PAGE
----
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Conflict Minerals and Firms’ Ignorance Over Their Supply Chains(0)

September 20, 2016

Since the Dodd-Frank Wall Street Reform and Consumer Protection Act of 2010, American law has required publicly traded companies to detail their sources of so-called “conflict minerals.. Academic research finds that almost 80 percent of firms were unable to determine the sources of the minerals in their products while only one percent could certify their products free of conflict minerals “with great certainty.”

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Testing an Organization’s Purpose in the Face of Adversity

A May 2015 explosion in one of its largest facilities tested Johnsonville Sausages’ organizational purpose and commitments made to its employees. Author Dan Pontefract takes a look at how Johnsonville reacted to that crisis and what lessons there might be for other companies. “Organizational purpose is the opportunity for a firm to define its principles, ethics, leadership and culture,” he writes. “It is imperative for the organization to act on this definition.”

Spotlight on Whole Foods CEO’s Ties to ‘Spiritual Leader with Troubled Past’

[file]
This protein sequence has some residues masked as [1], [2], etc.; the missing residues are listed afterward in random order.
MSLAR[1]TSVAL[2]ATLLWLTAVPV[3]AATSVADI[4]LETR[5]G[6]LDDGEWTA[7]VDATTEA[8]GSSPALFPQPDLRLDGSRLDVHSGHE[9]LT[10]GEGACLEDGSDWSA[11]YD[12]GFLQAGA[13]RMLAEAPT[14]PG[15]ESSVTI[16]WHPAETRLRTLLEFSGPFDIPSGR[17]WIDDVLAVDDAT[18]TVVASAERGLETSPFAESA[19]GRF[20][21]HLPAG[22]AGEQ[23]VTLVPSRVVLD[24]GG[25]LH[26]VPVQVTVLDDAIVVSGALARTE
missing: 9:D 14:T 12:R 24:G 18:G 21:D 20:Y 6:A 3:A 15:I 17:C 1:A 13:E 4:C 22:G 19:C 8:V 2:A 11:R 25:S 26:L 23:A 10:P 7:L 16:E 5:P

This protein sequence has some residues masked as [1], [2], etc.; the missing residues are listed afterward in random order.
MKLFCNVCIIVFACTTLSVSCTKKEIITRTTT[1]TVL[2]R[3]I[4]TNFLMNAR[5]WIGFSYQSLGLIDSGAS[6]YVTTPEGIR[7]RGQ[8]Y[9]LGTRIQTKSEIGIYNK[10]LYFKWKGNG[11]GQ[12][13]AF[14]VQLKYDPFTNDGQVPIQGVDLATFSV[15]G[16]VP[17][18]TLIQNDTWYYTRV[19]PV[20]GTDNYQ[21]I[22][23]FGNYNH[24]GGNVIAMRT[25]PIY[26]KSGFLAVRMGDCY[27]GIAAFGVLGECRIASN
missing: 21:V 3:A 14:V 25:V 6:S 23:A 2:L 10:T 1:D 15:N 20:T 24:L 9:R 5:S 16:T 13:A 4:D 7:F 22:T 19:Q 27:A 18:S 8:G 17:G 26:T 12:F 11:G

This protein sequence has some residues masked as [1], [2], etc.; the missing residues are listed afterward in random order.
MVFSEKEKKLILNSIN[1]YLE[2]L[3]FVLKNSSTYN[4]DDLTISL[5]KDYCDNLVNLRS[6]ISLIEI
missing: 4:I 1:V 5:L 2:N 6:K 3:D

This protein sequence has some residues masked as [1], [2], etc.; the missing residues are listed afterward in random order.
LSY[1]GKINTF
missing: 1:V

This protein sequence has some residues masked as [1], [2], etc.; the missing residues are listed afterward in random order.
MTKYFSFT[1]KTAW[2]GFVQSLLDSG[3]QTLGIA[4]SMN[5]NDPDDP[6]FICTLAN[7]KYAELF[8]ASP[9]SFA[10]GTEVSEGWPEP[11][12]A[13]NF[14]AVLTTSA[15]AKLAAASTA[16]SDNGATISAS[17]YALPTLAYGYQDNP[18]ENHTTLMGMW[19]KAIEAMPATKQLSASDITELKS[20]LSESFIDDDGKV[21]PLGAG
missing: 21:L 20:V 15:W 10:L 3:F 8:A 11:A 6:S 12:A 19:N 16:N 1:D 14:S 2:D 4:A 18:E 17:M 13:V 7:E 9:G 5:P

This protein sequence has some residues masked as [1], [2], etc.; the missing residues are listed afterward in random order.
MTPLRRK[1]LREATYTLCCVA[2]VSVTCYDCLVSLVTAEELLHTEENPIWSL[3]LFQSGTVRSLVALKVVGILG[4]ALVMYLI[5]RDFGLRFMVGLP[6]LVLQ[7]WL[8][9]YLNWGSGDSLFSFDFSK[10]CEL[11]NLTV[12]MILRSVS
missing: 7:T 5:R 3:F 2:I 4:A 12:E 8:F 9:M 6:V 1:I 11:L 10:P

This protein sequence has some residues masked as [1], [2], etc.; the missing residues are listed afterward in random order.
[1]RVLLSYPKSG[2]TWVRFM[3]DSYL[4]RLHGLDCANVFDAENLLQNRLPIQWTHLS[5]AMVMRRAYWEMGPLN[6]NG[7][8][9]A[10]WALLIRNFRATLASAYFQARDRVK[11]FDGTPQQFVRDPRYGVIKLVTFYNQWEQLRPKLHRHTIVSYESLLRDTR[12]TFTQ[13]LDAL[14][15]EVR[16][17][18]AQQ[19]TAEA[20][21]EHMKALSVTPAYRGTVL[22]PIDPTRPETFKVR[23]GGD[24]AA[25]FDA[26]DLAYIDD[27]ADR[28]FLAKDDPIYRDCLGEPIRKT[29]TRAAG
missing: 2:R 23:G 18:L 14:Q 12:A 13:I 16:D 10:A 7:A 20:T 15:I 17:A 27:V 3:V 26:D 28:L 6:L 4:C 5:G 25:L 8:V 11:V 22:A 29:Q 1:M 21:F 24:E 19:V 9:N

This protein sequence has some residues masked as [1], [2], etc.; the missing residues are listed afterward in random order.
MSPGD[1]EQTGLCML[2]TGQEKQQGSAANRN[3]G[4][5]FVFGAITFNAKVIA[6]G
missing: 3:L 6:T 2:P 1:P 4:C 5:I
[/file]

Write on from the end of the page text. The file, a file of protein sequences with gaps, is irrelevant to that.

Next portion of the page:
Whole Foods Market chief executive John Mackey serves as board chair of the Center for Integral Wisdom and has endorsed the think tank’s founder, Marc Gafni, a former rabbi who’s been accused of sexual misconduct in the past. Columnist Gael O’Brien discusses the potential impact of the controversial relationship on Whole Foods as a company and on the Conscious Capitalism movement Mackey has been promoting.

It’s Not Easy: The Challenge of Paying Employees a $70,000 Minimum Salary

Gravity Payments CEO Dan Price made headlines four months ago when he announced that his Seattle-based credit card payment processing startup was raising employees’ minimum annual salary to $70,000. Columnist Gael O’Brien says the ensuing maelstrom offers insights into resistance, the need for new work paradigms and how leaders give voice to convictions.


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